“My 5 year old son had a very bad tooth ache and was crying, I asked the receptionist if my son could be seen immediately as it was an emergency…. I was told to take a number and wait, I waited for 2 hours with my son who was in pain and the whole time crying. No compassion.” (P9, a 25 years old I-Taukei, female)

Participants also stated that there was no compassion as dentists don’t have a sense of responsibility towards patients and are lazy, especially in government clinics.

“We can’t expect much from the government dental clinic because it is government, never mind the dentist study in overseas but when working in Fiji all the same. Lazy and no sense of responsibility that’s why we poor patients have to suffer.” (P18, a 35 years old I-Taukei, male)

“No value for human pain here…. take a number, sit and wait for your turn never mind you are about to die of that tooth pain. It can take about an hour before one is seen by the dentist” (P12, a 31 years old I-Taukei, female)

Theme 2: Cost of treatment

The CWMH dental clinic is a government funded facility, but since the dental materials procurement becomes expensive, cost of certain services provided needs to be paid by the patients at a very subsidized rate.

Majority of the patients on the other hand feel that the cost of service is a bit too much and the idea of paying for a government service does not go down well from the perception of the participants as many are not earning enough to afford this service as mentioned by P2, a 45 years old Indian, Female:

“I do not like the idea of paying for this service. This is part of the CWM hospital we don’t pay to see the doctor than why do we have to pay to see the dentist? This is just bad ripping poor people off.”

Likewise,

“Why do we have to pay for something that we have already paid for? We are tax payers so in a way we have already paid for the service even before using it. I think the government is broke that’s why charging us so much fees.” (P23, a 55 years old Indian, male)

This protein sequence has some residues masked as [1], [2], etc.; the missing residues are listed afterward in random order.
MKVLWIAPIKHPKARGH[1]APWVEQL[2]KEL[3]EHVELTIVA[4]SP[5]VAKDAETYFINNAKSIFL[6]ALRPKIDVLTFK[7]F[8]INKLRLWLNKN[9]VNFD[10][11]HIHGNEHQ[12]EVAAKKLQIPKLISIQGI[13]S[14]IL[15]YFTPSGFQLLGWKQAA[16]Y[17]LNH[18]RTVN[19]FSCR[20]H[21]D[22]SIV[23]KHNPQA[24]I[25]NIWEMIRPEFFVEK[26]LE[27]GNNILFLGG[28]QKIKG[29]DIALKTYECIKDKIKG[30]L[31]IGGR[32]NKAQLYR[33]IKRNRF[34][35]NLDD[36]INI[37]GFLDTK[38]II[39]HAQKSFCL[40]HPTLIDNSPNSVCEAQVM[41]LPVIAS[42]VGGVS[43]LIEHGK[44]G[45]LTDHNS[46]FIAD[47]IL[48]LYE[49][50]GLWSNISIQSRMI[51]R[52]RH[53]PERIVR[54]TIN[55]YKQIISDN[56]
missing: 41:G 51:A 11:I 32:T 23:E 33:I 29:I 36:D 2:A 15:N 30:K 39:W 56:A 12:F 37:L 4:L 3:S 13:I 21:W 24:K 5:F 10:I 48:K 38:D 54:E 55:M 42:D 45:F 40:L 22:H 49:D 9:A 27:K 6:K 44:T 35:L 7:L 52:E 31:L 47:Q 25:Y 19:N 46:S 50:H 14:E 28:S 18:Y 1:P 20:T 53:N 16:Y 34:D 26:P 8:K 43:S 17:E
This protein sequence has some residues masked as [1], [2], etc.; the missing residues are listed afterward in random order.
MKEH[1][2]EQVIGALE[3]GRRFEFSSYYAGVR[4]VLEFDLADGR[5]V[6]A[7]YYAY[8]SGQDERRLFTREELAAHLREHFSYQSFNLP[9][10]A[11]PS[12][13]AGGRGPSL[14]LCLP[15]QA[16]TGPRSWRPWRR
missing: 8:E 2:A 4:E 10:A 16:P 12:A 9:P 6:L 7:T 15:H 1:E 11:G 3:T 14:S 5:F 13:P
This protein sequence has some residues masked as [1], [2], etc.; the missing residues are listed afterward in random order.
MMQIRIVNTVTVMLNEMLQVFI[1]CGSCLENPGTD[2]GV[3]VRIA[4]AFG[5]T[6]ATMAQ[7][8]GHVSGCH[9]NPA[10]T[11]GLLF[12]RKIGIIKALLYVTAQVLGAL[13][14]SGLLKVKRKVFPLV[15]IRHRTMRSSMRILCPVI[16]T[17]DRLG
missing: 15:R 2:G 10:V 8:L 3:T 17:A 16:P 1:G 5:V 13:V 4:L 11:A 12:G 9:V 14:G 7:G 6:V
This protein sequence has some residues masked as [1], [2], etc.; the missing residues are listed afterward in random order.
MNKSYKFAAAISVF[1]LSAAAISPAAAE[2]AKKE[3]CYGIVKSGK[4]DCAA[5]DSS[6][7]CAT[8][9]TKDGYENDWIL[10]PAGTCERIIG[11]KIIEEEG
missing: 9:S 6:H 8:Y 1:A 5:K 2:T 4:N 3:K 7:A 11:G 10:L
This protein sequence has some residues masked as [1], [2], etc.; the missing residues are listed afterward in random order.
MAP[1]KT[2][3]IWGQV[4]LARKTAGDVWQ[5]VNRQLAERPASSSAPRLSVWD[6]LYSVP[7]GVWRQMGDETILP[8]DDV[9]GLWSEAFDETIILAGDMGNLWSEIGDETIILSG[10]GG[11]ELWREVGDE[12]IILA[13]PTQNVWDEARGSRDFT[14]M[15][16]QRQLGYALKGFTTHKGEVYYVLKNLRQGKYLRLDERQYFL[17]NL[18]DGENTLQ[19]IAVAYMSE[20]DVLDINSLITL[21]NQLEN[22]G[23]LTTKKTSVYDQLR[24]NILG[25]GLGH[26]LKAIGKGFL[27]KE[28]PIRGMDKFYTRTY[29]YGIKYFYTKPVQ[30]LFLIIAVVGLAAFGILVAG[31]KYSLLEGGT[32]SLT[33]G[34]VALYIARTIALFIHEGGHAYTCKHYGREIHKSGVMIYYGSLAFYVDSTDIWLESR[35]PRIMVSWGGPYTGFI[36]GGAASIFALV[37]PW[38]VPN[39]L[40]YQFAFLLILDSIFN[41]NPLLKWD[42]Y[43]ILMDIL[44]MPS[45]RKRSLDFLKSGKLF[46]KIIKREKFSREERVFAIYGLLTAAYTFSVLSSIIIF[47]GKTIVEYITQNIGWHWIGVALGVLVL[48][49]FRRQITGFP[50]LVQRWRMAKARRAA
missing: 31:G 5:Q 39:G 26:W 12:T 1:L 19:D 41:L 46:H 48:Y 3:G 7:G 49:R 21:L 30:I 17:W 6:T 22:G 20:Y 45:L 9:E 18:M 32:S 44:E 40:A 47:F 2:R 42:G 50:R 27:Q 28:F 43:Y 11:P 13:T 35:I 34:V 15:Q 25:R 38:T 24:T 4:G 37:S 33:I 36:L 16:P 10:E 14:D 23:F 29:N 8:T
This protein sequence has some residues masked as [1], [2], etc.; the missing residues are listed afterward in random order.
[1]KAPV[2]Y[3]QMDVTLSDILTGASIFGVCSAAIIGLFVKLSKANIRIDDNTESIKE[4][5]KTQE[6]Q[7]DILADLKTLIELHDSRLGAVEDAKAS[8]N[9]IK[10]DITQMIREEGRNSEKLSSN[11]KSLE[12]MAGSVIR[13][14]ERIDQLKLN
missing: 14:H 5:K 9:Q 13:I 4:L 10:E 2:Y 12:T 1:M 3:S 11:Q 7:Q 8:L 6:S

The recent Covid-19 pandemic which caused job loses, was also identified by participants as a reason why they find the cost of treatment expensive.

“ I paid my dental fees but feel that it is a bit too much especially for us who don’t work and now because of covid I feel it’s going to get tougher to seek dental treatment with these types of fees in place.” (P14, a 35 years old Indian, female)

The participants also identified the issue of inferior treatment being given to them and when they return they are asked to pay again for that service.

“They charge us fees but the filling they do comes out in a few months when I returned as it is counted as return job they said I will have to pay again…… I don’t know if I can take this issue to consumer council or not but it’s very bad.” (P16, a 33 years old Indian, male)

Some participants blamed the government for not caring for the poor elderly patients who have to borrow money to pay for dentures with the added burden of visiting the clinic many times before they get their dentures.

I needed dentures (false teeth) last year but could not pay for the cost. Iam old and retired civil servant I don’t have money in my pocket every day. I had to borrow money to so that I could get my dentures done, may be the government could consider poor people like us.” (P1, a 60 years old I-Taukei, female)

While, (P3, a 58 years old Indian, male).

I am a Social Welfare recipient, now I have to travel all the way to Nakasi to get my dentures made, because the CWM denture making department closed, and I have to go to Nakasi plenty times before I get my Dentures…it’s not cheap you now this running around